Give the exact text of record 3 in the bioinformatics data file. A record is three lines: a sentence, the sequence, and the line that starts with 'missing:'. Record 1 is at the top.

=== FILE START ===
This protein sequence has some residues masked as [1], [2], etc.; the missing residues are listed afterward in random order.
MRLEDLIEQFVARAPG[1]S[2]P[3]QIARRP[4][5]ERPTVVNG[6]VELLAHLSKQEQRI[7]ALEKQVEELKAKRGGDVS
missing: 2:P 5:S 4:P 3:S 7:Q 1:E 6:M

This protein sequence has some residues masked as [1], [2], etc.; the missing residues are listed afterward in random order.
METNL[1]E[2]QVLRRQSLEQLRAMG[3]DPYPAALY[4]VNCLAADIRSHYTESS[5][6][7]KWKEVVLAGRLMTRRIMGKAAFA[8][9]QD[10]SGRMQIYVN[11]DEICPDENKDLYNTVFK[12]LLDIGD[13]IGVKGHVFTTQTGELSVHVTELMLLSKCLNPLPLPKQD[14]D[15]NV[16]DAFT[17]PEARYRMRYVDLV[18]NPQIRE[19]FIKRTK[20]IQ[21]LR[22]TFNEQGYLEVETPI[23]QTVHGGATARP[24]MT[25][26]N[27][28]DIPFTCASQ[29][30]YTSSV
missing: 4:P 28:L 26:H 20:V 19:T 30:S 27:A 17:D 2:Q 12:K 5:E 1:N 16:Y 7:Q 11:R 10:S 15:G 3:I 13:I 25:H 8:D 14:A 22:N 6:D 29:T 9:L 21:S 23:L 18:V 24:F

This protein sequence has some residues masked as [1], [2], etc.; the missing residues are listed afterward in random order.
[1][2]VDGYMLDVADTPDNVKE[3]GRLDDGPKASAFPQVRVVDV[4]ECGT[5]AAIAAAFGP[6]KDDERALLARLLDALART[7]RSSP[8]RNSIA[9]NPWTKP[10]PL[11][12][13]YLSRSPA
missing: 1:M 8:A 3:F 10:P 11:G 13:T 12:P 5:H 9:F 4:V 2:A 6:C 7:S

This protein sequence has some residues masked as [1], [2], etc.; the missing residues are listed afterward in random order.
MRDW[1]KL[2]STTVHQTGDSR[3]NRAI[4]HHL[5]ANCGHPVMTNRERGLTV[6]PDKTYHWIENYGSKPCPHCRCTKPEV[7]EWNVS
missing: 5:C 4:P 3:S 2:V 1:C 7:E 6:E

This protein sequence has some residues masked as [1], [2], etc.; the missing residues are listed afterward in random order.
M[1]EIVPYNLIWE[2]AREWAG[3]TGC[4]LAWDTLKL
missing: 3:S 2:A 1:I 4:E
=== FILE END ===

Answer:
This protein sequence has some residues masked as [1], [2], etc.; the missing residues are listed afterward in random order.
[1][2]VDGYMLDVADTPDNVKE[3]GRLDDGPKASAFPQVRVVDV[4]ECGT[5]AAIAAAFGP[6]KDDERALLARLLDALART[7]RSSP[8]RNSIA[9]NPWTKP[10]PL[11][12][13]YLSRSPA
missing: 1:M 8:A 3:F 10:P 11:G 13:T 12:P 5:H 9:F 4:V 2:A 6:C 7:S